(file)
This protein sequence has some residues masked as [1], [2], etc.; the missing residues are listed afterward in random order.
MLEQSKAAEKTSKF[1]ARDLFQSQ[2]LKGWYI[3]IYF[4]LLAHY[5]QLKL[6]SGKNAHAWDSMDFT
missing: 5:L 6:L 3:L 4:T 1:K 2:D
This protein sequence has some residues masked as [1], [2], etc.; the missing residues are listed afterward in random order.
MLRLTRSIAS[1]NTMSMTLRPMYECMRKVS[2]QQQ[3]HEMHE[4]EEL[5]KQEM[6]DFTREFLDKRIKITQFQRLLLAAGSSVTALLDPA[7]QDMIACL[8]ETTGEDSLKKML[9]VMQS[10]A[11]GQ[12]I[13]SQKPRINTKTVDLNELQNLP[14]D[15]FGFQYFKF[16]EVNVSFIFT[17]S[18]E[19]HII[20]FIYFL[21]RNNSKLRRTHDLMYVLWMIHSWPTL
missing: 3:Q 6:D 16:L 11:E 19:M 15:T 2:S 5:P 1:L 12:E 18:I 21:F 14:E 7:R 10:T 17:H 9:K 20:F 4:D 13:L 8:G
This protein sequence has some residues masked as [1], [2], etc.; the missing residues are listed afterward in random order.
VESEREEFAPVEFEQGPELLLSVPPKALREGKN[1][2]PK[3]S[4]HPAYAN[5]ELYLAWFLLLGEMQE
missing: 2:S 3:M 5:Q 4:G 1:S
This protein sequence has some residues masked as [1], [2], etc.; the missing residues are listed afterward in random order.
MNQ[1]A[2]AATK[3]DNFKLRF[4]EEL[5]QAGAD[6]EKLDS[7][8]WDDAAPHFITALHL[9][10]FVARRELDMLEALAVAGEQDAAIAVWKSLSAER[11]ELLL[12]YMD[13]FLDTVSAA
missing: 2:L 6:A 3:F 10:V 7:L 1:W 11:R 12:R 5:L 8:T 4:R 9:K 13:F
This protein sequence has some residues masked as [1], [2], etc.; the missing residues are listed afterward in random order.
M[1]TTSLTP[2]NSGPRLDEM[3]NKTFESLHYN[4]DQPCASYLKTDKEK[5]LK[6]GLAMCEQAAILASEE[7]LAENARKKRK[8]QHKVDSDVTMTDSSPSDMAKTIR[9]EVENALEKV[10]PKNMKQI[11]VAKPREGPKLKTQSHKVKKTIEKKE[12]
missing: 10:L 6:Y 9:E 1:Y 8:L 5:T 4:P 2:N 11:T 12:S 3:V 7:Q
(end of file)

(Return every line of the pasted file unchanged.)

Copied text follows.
This protein sequence has some residues masked as [1], [2], etc.; the missing residues are listed afterward in random order.
MLEQSKAAEKTSKF[1]ARDLFQSQ[2]LKGWYI[3]IYF[4]LLAHY[5]QLKL[6]SGKNAHAWDSMDFT
missing: 5:L 6:L 3:L 4:T 1:K 2:D
This protein sequence has some residues masked as [1], [2], etc.; the missing residues are listed afterward in random order.
MLRLTRSIAS[1]NTMSMTLRPMYECMRKVS[2]QQQ[3]HEMHE[4]EEL[5]KQEM[6]DFTREFLDKRIKITQFQRLLLAAGSSVTALLDPA[7]QDMIACL[8]ETTGEDSLKKML[9]VMQS[10]A[11]GQ[12]I[13]SQKPRINTKTVDLNELQNLP[14]D[15]FGFQYFKF[16]EVNVSFIFT[17]S[18]E[19]HII[20]FIYFL[21]RNNSKLRRTHDLMYVLWMIHSWPTL
missing: 3:Q 6:D 16:L 11:E 19:M 15:T 2:S 5:P 1:L 12:E 18:I 21:F 14:E 7:R 10:T 17:H 9:K 20:F 4:D 13:L 8:G
This protein sequence has some residues masked as [1], [2], etc.; the missing residues are listed afterward in random order.
VESEREEFAPVEFEQGPELLLSVPPKALREGKN[1][2]PK[3]S[4]HPAYAN[5]ELYLAWFLLLGEMQE
missing: 2:S 3:M 5:Q 4:G 1:S
This protein sequence has some residues masked as [1], [2], etc.; the missing residues are listed afterward in random order.
MNQ[1]A[2]AATK[3]DNFKLRF[4]EEL[5]QAGAD[6]EKLDS[7][8]WDDAAPHFITALHL[9][10]FVARRELDMLEALAVAGEQDAAIAVWKSLSAER[11]ELLL[12]YMD[13]FLDTVSAA
missing: 2:L 6:A 3:F 10:V 7:L 1:W 11:R 12:R 5:L 8:T 4:R 9:K 13:F
This protein sequence has some residues masked as [1], [2], etc.; the missing residues are listed afterward in random order.
M[1]TTSLTP[2]NSGPRLDEM[3]NKTFESLHYN[4]DQPCASYLKTDKEK[5]LK[6]GLAMCEQAAILASEE[7]LAENARKKRK[8]QHKVDSDVTMTDSSPSDMAKTIR[9]EVENALEKV[10]PKNMKQI[11]VAKPREGPKLKTQSHKVKKTIEKKE[12]
missing: 10:L 6:Y 9:E 1:Y 8:L 5:T 4:P 2:N 11:T 12:S 3:V 7:Q